19th Julyindie_SAGE Independent Scientific Advisory Group for Emergencies
publishes “A seven point plan to suppress covid infections and reduce disruptions” in the British Medical Journal. The seven points are:
1. Clear and consistent messaging concerning covid risk and risk mitigation, reinforced by public statements by those in positions of authority.
2. Increased efforts to promote vaccine uptake, among all age groups, and with particular emphasis on groups among whom uptake has been low, in
particular ethnic minority communities. This should be coupled with a clear long term plan to address waning immunity and immune escape by new variants.
3. Installing and/or upgrading ventilation/air filtration in all public buildings, with schools an urgent priority over the summer holidays.
4. Provision of free lateral-flow tests to enable everyone to follow existing public health guidelines.
5. Financial and other support for all workers to self-isolate if infected.
6. Systematic promotion of the use of FFP2/FFP3 masks in indoor public spaces and public transport when infection rates are high.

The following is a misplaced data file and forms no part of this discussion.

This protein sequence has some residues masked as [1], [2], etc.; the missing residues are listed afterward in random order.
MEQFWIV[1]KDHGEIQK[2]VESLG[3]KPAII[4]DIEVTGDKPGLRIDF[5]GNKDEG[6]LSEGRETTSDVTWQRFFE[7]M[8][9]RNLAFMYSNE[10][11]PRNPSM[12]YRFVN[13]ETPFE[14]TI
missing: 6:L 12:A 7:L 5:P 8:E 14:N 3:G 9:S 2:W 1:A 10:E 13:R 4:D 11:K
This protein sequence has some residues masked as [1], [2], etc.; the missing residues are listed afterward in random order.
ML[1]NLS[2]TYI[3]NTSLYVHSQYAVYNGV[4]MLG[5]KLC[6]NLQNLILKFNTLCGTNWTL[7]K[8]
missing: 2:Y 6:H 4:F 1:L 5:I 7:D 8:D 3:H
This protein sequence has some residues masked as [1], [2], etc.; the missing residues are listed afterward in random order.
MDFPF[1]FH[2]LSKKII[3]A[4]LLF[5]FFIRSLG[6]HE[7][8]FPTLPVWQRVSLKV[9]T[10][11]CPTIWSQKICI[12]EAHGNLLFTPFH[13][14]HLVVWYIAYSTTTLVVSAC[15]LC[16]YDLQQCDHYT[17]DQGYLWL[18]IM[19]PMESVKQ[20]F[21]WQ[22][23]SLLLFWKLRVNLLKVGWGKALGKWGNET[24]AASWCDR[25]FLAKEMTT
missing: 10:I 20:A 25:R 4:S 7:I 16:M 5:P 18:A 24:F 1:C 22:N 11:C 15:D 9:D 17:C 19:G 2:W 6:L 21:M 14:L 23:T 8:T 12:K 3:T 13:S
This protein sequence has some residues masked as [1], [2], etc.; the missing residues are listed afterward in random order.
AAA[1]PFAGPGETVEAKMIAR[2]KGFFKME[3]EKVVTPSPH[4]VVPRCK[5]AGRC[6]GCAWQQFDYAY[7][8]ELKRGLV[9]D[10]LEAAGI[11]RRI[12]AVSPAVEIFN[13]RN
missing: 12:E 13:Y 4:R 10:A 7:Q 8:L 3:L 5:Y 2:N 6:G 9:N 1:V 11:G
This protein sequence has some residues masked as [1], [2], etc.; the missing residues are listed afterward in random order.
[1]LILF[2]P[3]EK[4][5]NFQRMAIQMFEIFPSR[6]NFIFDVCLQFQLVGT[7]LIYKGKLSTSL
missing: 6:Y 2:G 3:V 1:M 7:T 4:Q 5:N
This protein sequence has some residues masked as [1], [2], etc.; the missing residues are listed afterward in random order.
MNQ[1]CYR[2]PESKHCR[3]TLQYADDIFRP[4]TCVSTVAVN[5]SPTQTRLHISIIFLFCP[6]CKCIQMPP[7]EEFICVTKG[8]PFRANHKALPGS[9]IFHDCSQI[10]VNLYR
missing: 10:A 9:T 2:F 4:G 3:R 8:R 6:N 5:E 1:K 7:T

7. Increased support for the equitable global provision of vaccines and anti-virals.
If implemented, these measures will make it possible for people to make informed decisions that will reduce the risk of illness to them, their
families, and the communities in which they live and work. By reducing infections they will also reduce the disruption to the lives of individuals and society.
Independent SAGE was set up in May 2020. The chair is Deenan Pillay, Professor of Virology at University College London and the eighteen members include
Professor Karl Friston FRS (see 14 July).
Wednesday 20th July The day after temperatures of 41oC are recorded at UK London Heathrow Airport, these are the temperature readings in Ledbury.